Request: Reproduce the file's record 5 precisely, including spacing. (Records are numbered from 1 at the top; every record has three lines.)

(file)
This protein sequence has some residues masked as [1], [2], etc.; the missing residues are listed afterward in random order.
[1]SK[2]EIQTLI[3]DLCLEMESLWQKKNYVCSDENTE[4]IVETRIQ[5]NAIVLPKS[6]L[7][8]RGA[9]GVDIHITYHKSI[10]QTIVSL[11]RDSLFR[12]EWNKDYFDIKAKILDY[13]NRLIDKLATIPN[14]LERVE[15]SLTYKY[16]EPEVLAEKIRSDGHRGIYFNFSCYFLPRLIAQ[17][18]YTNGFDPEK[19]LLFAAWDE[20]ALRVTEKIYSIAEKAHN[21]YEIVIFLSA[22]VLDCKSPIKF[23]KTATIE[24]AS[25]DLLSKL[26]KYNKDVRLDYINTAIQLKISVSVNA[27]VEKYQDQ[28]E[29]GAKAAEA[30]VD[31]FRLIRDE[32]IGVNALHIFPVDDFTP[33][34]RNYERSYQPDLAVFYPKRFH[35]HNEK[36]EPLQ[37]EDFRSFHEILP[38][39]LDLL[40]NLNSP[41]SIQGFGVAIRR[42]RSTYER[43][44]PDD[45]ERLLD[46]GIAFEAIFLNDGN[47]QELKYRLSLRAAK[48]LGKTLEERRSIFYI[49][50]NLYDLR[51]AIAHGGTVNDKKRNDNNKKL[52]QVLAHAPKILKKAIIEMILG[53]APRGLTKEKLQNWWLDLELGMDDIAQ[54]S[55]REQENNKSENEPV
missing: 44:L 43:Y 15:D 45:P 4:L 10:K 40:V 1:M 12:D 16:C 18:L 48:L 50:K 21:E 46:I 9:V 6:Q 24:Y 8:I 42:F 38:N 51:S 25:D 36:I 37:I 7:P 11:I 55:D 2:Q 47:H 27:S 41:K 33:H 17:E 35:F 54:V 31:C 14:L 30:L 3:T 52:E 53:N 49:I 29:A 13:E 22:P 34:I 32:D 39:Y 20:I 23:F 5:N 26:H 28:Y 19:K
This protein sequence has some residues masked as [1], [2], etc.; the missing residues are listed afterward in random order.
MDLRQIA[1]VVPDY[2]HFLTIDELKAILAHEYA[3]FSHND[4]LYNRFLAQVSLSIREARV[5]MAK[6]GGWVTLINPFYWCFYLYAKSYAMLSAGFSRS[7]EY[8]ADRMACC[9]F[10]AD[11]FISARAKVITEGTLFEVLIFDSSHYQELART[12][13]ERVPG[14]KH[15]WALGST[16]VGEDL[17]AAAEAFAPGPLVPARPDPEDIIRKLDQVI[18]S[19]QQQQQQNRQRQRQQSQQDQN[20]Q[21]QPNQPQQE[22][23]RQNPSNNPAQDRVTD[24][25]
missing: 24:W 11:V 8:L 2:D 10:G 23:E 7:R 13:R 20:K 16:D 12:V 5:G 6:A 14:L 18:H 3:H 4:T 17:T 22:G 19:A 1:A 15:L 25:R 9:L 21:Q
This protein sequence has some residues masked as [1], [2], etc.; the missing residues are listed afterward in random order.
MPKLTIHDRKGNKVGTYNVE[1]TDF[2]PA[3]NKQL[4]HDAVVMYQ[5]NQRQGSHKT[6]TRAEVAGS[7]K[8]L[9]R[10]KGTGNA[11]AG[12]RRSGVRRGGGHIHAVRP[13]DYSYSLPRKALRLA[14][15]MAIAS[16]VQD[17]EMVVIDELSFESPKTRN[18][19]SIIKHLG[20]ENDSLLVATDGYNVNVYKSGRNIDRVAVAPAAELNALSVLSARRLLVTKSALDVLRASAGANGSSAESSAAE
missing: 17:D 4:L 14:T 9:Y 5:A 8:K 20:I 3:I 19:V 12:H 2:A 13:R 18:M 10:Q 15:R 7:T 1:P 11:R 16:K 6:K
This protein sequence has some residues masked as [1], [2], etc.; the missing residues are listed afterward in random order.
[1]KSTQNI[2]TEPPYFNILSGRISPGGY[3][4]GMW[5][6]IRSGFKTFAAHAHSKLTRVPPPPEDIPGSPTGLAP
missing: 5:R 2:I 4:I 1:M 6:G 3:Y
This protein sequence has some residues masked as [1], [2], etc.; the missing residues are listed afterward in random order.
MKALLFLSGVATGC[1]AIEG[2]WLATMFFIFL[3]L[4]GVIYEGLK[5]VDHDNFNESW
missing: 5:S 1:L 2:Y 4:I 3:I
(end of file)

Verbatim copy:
This protein sequence has some residues masked as [1], [2], etc.; the missing residues are listed afterward in random order.
MKALLFLSGVATGC[1]AIEG[2]WLATMFFIFL[3]L[4]GVIYEGLK[5]VDHDNFNESW
missing: 5:S 1:L 2:Y 4:I 3:I